This is part two in a six-part series on attacking class certification on constitutional grounds. Read part one here.

The plaintiffs’ bar often tries to raise the stakes in class actions by seeking to bring nationwide or multi-state class actions. But courts have appropriately recognized that differences among the various states’ laws often preclude class certification. For example, the 5th Circuit has stated that certification is inappropriate “in a multi-state class action [where] variations in state law” would “swamp any common issues and defeat predominance”—thus flunking Federal Rule of Civil Procedure 23(b)(3).(Castano v. American Tobacco Co. ) In an attempt to sidestep these limitations on sprawling, nationwide classes, plaintiffs’ counsel often contend that courts may simply apply the law where the defendant is located to the entire putative class, regardless of where the class members may reside.

These attempts not only raise concerns under Rule 23 and most of its state-law equivalents, but also raise two serious constitutional issues—ones that defendants should consider invoking in opposition to class certification, especially when a case is pending in state court. First, as the Supreme Court enunciated in Phillips Petroleum Co. v. Shutts, due process forbids a state from applying its laws to the claims of non-residents when that state lacks “a significant contact or significant aggregation of contacts to the claims asserted by each member of the plaintiff class.” Second, as the 9th Circuit recently explained in Mazza v. American Honda Motor Co., principles of federalism, which is an integral part of the constitutional design, militate against permitting one state to apply its policy preferences nationally when doing so would “impair [a foreign state’s] ability to calibrate liability to foster commerce.”

In Shutts, a Kansas court applied Kansas law to a nationwide class, despite substantive differences between the relevant Kansas law and the laws of other states. The Supreme Court held that even though Kansas could assert personal jurisdiction over the non-resident class members, “it may not use this assumption of jurisdiction as an added weight in the scale when considering the permissible constitutional limits on choice of substantive law.” In other words, a state court “may not take a transaction with little or no relationship to the forum and apply the law of the forum in order to satisfy the procedural requirement that there be a ‘common question of law.’” Accordingly, the court held “that application of Kansas law to every claim in this case is sufficiently arbitrary and unfair as to exceed constitutional limits” imposed by the Due Process Clause of the Fourteenth Amendment to the U.S. Constitution.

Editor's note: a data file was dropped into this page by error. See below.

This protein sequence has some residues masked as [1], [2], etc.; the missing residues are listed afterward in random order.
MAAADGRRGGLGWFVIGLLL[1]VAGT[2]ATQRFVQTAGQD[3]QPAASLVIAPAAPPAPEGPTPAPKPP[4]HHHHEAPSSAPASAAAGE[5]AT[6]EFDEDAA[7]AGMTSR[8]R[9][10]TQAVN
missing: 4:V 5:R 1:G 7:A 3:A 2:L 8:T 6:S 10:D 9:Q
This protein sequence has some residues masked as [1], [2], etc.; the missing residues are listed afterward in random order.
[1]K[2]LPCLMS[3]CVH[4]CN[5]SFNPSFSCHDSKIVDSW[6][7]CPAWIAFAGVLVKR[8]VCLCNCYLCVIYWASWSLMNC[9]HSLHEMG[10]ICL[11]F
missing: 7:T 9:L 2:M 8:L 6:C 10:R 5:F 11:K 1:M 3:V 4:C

Similarly, in Mazza, a federal district court certified a nationwide class of car buyers in an action alleging that a car manufacturer engaged in deceptive advertising. Although California’s false-advertising laws differ dramatically from those of other states, the plaintiffs persuaded the district court that California law should apply to the nationwide class because “no foreign state has ‘an interest in denying its citizens recovery under California’s potentially more comprehensive consumer protection laws.’” This argument is one that the plaintiffs’ class-action bar has been making with increasing frequency, in our experience. In Mazza, however, the 9th Circuit refused to accept it, and instead reversed the district court’s order certifying a nationwide class. As the 9th Circuit explained, “discounting or not recognizing each state’s valid interest in shielding out-of-state businesses from what the state may consider to be excessive litigation” runs counter to key federalism principles. Quoting State Farm Mutual Auto Insurance Co. v. Campbell—a landmark Supreme Court case involving the Due Process Clause in the punitive damages context—the Mazza court explained: “It is a principle of federalism that ‘each State may make its own reasoned judgment about what conduct is permitted or proscribed within its borders.’” Accordingly, the 9th Circuit held, “each class member’s consumer protection claim should be governed by the consumer protection laws of the jurisdiction in which the transaction took place.”

Importantly, the 9th Circuit’s approach is consistent with the Supreme Court’s pronouncements in other contexts—both due-process limitations on awards of punitive damages and the dormant commerce clause—that a “single state [cannot] impose its own policy choice on neighboring States” (BMW of N. Am., Inc. v. Gore,) nor “project its legislation into [other states].” (Brown-Forman Distillers Corp. v. New York State Liquor Auth. ) As such, defendants should not hesitate to use Mazza as persuasive authority outside of the 9th Circuit in opposing efforts to certify a nationwide or multi-state class.

With the increasing number of nationwide or multi-state class actions seeking to take advantage of plaintiff-friendly laws in a particular state, defendants need to be cognizant of the fact that such approaches frequently may raise due process and federalism concerns. When faced with these nationwide or multi-state class actions, defendants should consider making constitutional arguments in accord with Shutts or Mazza in addition to simply challenging to whether plaintiffs have met class-certification requirements.